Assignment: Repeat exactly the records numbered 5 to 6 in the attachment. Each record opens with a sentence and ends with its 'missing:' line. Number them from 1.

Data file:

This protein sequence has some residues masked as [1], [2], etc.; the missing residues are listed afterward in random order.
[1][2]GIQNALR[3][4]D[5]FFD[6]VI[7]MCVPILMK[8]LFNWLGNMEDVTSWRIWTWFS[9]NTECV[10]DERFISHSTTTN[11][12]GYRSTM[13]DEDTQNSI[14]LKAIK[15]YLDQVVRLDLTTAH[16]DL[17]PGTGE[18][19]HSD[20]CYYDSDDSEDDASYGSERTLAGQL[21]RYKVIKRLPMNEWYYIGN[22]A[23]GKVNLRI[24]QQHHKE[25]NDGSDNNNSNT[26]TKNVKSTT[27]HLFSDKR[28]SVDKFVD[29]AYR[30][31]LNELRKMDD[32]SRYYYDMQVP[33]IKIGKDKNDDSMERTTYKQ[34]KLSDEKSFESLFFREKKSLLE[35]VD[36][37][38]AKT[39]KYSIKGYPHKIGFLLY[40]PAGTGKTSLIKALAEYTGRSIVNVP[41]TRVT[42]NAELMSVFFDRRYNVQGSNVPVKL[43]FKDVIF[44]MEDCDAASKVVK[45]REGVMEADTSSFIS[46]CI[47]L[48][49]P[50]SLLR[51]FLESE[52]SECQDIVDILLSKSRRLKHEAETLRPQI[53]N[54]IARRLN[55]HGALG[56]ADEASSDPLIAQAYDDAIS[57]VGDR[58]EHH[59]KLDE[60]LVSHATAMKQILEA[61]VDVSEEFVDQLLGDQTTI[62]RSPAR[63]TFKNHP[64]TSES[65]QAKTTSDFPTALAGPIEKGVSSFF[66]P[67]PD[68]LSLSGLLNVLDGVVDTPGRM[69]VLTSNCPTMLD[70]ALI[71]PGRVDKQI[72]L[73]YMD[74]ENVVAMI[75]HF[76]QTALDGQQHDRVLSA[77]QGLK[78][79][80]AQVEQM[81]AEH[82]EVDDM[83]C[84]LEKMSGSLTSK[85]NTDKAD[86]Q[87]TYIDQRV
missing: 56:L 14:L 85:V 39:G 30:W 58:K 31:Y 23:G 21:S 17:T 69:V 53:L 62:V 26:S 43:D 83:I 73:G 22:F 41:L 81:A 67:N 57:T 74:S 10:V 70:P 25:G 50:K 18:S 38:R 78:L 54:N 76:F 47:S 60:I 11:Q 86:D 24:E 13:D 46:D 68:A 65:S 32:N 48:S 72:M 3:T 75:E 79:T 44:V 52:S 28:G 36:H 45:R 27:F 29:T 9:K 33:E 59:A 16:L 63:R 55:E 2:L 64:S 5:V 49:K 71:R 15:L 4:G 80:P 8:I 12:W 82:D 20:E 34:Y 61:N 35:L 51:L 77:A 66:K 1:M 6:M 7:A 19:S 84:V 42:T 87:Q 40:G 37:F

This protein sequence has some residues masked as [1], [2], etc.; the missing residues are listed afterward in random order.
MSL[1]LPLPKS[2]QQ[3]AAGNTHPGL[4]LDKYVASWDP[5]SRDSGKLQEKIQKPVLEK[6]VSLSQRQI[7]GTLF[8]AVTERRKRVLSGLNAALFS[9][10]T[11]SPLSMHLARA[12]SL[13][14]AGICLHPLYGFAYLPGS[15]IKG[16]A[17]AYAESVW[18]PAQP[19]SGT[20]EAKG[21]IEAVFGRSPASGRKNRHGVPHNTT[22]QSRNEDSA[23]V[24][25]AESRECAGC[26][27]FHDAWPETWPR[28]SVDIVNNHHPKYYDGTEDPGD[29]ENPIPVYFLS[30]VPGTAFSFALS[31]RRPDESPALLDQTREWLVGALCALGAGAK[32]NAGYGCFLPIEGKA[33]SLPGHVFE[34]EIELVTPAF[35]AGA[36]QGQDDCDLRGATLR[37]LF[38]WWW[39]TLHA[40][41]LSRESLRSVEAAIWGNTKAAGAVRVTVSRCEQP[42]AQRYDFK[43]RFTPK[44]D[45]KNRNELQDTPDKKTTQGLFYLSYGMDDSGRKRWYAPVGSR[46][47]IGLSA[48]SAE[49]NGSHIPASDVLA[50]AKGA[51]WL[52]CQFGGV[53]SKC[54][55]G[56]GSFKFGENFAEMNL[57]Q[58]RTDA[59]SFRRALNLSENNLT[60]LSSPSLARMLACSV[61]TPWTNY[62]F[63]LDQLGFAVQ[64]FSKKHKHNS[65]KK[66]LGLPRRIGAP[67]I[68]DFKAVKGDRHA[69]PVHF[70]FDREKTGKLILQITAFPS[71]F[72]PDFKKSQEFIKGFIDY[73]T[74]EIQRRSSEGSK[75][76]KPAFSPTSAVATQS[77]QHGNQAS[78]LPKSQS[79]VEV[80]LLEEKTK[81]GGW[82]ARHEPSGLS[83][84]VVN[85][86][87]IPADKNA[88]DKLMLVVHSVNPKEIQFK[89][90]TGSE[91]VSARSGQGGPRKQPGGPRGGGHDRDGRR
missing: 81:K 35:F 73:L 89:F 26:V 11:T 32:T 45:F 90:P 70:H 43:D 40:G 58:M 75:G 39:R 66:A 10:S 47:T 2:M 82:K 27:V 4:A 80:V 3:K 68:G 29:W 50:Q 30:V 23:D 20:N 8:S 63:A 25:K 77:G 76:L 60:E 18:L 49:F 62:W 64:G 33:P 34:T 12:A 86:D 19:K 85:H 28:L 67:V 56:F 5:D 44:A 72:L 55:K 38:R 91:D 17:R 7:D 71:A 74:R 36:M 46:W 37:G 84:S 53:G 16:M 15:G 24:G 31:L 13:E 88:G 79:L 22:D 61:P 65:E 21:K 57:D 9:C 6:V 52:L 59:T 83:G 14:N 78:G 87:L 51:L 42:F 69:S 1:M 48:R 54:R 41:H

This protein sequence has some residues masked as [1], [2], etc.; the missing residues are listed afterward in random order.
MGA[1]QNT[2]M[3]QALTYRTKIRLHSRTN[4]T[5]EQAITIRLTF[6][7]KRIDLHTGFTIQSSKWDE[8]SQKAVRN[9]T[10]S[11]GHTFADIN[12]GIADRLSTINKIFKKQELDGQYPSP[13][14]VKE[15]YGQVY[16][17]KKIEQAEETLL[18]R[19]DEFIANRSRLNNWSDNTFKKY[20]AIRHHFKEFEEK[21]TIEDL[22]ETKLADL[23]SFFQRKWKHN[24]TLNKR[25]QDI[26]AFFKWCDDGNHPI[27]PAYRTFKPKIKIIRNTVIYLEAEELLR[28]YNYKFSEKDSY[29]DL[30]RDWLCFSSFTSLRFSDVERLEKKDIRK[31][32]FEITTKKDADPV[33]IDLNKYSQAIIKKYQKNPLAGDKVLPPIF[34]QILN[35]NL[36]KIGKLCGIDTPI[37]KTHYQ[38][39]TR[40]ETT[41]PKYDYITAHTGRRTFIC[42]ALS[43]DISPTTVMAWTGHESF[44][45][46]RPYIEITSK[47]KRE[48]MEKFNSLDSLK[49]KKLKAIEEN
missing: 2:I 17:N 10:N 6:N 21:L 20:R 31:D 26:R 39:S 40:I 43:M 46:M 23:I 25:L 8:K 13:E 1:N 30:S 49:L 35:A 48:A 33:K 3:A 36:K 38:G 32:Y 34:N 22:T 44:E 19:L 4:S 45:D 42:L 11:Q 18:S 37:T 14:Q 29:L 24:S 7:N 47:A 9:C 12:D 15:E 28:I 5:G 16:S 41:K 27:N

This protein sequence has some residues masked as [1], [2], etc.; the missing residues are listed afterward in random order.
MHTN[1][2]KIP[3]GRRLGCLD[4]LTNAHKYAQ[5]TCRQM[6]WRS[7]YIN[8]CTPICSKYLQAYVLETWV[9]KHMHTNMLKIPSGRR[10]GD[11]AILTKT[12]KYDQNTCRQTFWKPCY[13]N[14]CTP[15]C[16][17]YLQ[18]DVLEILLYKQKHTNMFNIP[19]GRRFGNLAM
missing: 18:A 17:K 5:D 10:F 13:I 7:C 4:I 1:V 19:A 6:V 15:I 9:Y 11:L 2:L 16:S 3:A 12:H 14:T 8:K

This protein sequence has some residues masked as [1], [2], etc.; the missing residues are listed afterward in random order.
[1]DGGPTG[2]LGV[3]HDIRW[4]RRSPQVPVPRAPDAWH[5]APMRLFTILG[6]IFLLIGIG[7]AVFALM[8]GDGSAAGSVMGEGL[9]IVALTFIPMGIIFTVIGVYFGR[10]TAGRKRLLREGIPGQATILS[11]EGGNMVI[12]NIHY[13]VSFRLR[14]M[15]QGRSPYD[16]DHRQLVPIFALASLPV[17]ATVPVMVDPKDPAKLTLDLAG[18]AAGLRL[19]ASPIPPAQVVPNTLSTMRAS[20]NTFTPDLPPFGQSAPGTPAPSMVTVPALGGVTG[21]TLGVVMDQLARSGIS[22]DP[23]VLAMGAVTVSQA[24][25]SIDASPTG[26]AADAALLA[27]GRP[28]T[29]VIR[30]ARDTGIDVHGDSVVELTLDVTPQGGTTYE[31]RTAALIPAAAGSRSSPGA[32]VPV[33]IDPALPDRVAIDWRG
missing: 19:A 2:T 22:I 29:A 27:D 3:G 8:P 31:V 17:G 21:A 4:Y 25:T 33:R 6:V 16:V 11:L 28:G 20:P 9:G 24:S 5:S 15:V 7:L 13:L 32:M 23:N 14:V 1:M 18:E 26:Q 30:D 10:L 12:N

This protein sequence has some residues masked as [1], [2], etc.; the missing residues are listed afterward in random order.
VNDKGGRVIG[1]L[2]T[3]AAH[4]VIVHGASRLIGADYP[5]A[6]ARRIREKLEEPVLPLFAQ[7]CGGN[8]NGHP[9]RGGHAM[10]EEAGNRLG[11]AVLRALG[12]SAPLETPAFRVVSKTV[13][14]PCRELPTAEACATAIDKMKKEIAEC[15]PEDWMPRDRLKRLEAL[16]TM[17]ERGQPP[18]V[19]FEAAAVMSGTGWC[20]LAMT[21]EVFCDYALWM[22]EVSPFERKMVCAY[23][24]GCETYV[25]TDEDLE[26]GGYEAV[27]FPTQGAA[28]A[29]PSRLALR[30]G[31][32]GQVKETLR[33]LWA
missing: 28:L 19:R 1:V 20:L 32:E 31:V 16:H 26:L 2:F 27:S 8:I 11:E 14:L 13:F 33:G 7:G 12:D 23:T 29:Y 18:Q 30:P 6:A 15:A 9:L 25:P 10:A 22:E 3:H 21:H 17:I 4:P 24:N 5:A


This protein sequence has some residues masked as [1], [2], etc.; the missing residues are listed afterward in random order.
[1]DGGPTG[2]LGV[3]HDIRW[4]RRSPQVPVPRAPDAWH[5]APMRLFTILG[6]IFLLIGIG[7]AVFALM[8]GDGSAAGSVMGEGL[9]IVALTFIPMGIIFTVIGVYFGR[10]TAGRKRLLREGIPGQATILS[11]EGGNMVI[12]NIHY[13]VSFRLR[14]M[15]QGRSPYD[16]DHRQLVPIFALASLPV[17]ATVPVMVDPKDPAKLTLDLAG[18]AAGLRL[19]ASPIPPAQVVPNTLSTMRAS[20]NTFTPDLPPFGQSAPGTPAPSMVTVPALGGVTG[21]TLGVVMDQLARSGIS[22]DP[23]VLAMGAVTVSQA[24][25]SIDASPTG[26]AADAALLA[27]GRP[28]T[29]VIR[30]ARDTGIDVHGDSVVELTLDVTPQGGTTYE[31]RTAALIPAAAGSRSSPGA[32]VPV[33]IDPALPDRVAIDWRG
missing: 19:A 2:T 22:I 29:A 27:D 3:G 8:P 31:V 17:G 21:A 4:Y 25:T 33:R 6:V 16:V 11:L 28:G 20:P 9:G 24:S 5:S 15:V 7:L 13:L 32:M 23:N 14:V 1:M 18:E 26:Q 30:D 10:L 12:N

This protein sequence has some residues masked as [1], [2], etc.; the missing residues are listed afterward in random order.
VNDKGGRVIG[1]L[2]T[3]AAH[4]VIVHGASRLIGADYP[5]A[6]ARRIREKLEEPVLPLFAQ[7]CGGN[8]NGHP[9]RGGHAM[10]EEAGNRLG[11]AVLRALG[12]SAPLETPAFRVVSKTV[13][14]PCRELPTAEACATAIDKMKKEIAEC[15]PEDWMPRDRLKRLEAL[16]TM[17]ERGQPP[18]V[19]FEAAAVMSGTGWC[20]LAMT[21]EVFCDYALWM[22]EVSPFERKMVCAY[23][24]GCETYV[25]TDEDLE[26]GGYEAV[27]FPTQGAA[28]A[29]PSRLALR[30]G[31][32]GQVKETLR[33]LWA
missing: 28:L 19:R 1:V 20:L 32:E 31:V 16:H 26:L 2:F 27:S 8:I 11:E 14:L 13:F 33:G 7:G 12:D 23:T 29:Y 18:Q 30:P 6:A 15:A 9:L 25:P 10:A 22:E 3:H 21:H 17:I 4:P 24:N 5:A